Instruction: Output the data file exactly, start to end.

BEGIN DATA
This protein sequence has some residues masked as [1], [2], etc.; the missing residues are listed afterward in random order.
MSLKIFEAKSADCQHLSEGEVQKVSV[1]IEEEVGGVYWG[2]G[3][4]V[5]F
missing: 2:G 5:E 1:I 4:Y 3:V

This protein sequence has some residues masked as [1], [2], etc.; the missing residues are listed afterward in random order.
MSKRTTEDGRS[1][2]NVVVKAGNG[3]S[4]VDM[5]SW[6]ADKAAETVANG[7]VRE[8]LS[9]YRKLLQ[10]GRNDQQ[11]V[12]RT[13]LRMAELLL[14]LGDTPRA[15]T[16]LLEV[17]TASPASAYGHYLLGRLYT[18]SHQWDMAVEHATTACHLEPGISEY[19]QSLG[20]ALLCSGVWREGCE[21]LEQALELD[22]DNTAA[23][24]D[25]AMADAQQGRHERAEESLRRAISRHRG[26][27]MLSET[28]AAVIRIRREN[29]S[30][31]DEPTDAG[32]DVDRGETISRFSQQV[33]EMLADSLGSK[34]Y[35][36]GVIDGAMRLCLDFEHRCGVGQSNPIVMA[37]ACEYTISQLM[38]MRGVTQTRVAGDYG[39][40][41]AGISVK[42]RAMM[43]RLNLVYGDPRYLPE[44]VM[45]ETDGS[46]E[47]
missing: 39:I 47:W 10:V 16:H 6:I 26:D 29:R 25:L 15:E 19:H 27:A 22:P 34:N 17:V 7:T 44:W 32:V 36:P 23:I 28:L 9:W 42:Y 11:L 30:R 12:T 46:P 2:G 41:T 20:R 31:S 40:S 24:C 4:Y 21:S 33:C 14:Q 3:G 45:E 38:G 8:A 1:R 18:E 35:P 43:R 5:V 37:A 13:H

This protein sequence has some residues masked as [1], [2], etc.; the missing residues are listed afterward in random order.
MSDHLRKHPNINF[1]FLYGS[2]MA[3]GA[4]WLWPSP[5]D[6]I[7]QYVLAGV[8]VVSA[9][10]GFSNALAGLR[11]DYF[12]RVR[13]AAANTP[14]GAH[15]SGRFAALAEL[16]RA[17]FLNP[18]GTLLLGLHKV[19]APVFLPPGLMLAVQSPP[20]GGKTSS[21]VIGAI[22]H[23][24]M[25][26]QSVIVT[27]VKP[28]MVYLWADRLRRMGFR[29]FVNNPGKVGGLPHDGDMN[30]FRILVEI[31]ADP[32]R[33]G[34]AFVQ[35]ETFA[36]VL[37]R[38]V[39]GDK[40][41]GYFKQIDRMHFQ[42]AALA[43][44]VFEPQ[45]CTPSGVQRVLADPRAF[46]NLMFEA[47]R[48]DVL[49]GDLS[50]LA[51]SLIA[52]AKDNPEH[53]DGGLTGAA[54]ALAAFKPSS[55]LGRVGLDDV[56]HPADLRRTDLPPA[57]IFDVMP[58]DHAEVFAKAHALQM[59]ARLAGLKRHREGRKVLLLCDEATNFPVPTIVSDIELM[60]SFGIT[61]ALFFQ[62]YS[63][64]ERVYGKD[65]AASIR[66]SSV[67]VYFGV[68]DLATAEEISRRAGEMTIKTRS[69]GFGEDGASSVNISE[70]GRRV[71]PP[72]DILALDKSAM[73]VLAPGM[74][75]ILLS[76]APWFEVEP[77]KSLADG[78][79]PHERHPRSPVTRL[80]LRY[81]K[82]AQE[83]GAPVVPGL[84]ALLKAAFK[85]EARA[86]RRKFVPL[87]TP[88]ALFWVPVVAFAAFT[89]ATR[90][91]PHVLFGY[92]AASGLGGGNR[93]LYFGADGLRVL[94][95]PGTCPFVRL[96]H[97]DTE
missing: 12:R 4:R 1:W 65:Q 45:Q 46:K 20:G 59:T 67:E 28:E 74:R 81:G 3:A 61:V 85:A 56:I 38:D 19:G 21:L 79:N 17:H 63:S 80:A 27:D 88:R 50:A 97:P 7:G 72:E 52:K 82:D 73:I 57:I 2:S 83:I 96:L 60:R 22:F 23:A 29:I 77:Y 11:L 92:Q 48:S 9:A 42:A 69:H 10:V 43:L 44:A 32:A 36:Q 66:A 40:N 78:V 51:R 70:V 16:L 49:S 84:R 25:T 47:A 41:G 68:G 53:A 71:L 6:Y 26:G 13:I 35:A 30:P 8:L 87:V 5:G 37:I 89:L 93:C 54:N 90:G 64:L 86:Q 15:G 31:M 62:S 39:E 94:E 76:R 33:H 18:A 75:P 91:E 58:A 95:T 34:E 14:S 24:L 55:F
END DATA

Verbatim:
This protein sequence has some residues masked as [1], [2], etc.; the missing residues are listed afterward in random order.
MSLKIFEAKSADCQHLSEGEVQKVSV[1]IEEEVGGVYWG[2]G[3][4]V[5]F
missing: 2:G 5:E 1:I 4:Y 3:V

This protein sequence has some residues masked as [1], [2], etc.; the missing residues are listed afterward in random order.
MSKRTTEDGRS[1][2]NVVVKAGNG[3]S[4]VDM[5]SW[6]ADKAAETVANG[7]VRE[8]LS[9]YRKLLQ[10]GRNDQQ[11]V[12]RT[13]LRMAELLL[14]LGDTPRA[15]T[16]LLEV[17]TASPASAYGHYLLGRLYT[18]SHQWDMAVEHATTACHLEPGISEY[19]QSLG[20]ALLCSGVWREGCE[21]LEQALELD[22]DNTAA[23][24]D[25]AMADAQQGRHERAEESLRRAISRHRG[26][27]MLSET[28]AAVIRIRREN[29]S[30][31]DEPTDAG[32]DVDRGETISRFSQQV[33]EMLADSLGSK[34]Y[35][36]GVIDGAMRLCLDFEHRCGVGQSNPIVMA[37]ACEYTISQLM[38]MRGVTQTRVAGDYG[39][40][41]AGISVK[42]RAMM[43]RLNLVYGDPRYLPE[44]VM[45]ETDGS[46]E[47]
missing: 39:I 47:W 10:V 16:H 6:I 26:D 29:R 25:L 15:E 19:H 27:A 22:P 34:N 17:V 7:T 44:W 32:V 36:P 23:I 28:L 9:W 42:Y 11:L 30:R 12:T 46:P 2:G 41:T 20:R 31:S 40:S 24:C 4:Y 21:S 33:C 14:Q 3:G 45:E 38:G 8:A 1:R 18:E 35:P 43:R 5:V 37:A 13:H

This protein sequence has some residues masked as [1], [2], etc.; the missing residues are listed afterward in random order.
MSDHLRKHPNINF[1]FLYGS[2]MA[3]GA[4]WLWPSP[5]D[6]I[7]QYVLAGV[8]VVSA[9][10]GFSNALAGLR[11]DYF[12]RVR[13]AAANTP[14]GAH[15]SGRFAALAEL[16]RA[17]FLNP[18]GTLLLGLHKV[19]APVFLPPGLMLAVQSPP[20]GGKTSS[21]VIGAI[22]H[23][24]M[25][26]QSVIVT[27]VKP[28]MVYLWADRLRRMGFR[29]FVNNPGKVGGLPHDGDMN[30]FRILVEI[31]ADP[32]R[33]G[34]AFVQ[35]ETFA[36]VL[37]R[38]V[39]GDK[40][41]GYFKQIDRMHFQ[42]AALA[43][44]VFEPQ[45]CTPSGVQRVLADPRAF[46]NLMFEA[47]R[48]DVL[49]GDLS[50]LA[51]SLIA[52]AKDNPEH[53]DGGLTGAA[54]ALAAFKPSS[55]LGRVGLDDV[56]HPADLRRTDLPPA[57]IFDVMP[58]DHAEVFAKAHALQM[59]ARLAGLKRHREGRKVLLLCDEATNFPVPTIVSDIELM[60]SFGIT[61]ALFFQ[62]YS[63][64]ERVYGKD[65]AASIR[66]SSV[67]VYFGV[68]DLATAEEISRRAGEMTIKTRS[69]GFGEDGASSVNISE[70]GRRV[71]PP[72]DILALDKSAM[73]VLAPGM[74][75]ILLS[76]APWFEVEP[77]KSLADG[78][79]PHERHPRSPVTRL[80]LRY[81]K[82]AQE[83]GAPVVPGL[84]ALLKAAFK[85]EARA[86]RRKFVPL[87]TP[88]ALFWVPVVAFAAFT[89]ATR[90][91]PHVLFGY[92]AASGLGGGNR[93]LYFGADGLRVL[94][95]PGTCPFVRL[96]H[97]DTE
missing: 12:R 4:R 1:W 65:Q 45:Q 46:K 20:G 59:T 67:E 28:E 74:R 81:G 3:A 61:V 85:A 56:I 38:D 19:G 21:L 79:N 17:H 63:S 80:A 27:D 88:R 50:A 97:P 7:G 72:E 52:K 82:D 73:I 57:I 2:S 83:I 96:L 60:R 22:F 23:A 29:I 77:Y 11:L 92:Q 48:S 9:A 42:A 69:H 10:V 43:L 44:A 32:A 36:Q 66:A 40:N 78:V 51:R 70:V 16:L 49:S 84:R 25:T 47:A 41:G 68:G 53:A 71:L 6:Y 26:G 13:I 35:A 30:P 8:L 87:V 5:G 37:I 89:L 93:C 54:N 90:G 64:L 86:Q 15:G 31:M 62:S 39:E 94:E 76:R 33:H 18:A 75:P 91:E 58:A 95:T 34:E 14:S 24:L 55:F